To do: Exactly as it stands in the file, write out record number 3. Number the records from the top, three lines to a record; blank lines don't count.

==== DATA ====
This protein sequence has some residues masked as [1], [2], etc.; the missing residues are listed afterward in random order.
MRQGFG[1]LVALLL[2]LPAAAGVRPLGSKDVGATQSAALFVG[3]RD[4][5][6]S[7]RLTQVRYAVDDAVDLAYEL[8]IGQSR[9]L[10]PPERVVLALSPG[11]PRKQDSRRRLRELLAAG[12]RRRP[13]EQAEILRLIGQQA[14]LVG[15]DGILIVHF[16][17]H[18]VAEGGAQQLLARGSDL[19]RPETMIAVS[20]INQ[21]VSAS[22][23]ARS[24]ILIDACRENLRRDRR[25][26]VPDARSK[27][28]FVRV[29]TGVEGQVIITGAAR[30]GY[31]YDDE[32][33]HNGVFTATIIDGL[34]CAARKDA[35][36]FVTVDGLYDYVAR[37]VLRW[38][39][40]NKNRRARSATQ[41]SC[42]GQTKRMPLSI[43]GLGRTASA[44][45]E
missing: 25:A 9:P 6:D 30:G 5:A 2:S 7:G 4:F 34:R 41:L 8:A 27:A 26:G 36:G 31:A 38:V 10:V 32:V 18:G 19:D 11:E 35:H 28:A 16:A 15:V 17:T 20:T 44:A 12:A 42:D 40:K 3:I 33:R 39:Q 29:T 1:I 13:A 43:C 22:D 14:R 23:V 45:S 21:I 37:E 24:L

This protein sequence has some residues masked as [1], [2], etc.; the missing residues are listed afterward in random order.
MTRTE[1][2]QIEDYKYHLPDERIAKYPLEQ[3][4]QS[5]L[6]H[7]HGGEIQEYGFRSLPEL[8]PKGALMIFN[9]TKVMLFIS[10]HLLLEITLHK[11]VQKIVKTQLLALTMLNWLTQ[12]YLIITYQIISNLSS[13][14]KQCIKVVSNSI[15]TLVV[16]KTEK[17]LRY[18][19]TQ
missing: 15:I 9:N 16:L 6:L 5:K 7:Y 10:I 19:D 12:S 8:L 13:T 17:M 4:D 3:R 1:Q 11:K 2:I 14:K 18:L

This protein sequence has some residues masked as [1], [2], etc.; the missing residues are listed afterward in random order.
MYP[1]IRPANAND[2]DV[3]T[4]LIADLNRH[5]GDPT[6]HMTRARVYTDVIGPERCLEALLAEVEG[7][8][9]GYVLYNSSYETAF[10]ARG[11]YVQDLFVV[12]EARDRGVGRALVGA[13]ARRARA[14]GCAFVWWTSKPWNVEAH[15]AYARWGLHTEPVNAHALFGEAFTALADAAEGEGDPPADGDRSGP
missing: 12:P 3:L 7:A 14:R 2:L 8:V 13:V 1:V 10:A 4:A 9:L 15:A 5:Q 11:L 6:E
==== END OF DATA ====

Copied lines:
This protein sequence has some residues masked as [1], [2], etc.; the missing residues are listed afterward in random order.
MYP[1]IRPANAND[2]DV[3]T[4]LIADLNRH[5]GDPT[6]HMTRARVYTDVIGPERCLEALLAEVEG[7][8][9]GYVLYNSSYETAF[10]ARG[11]YVQDLFVV[12]EARDRGVGRALVGA[13]ARRARA[14]GCAFVWWTSKPWNVEAH[15]AYARWGLHTEPVNAHALFGEAFTALADAAEGEGDPPADGDRSGP
missing: 12:P 3:L 7:A 14:R 2:L 8:V 13:V 1:V 10:A 4:A 9:L 15:A 5:Q 11:L 6:E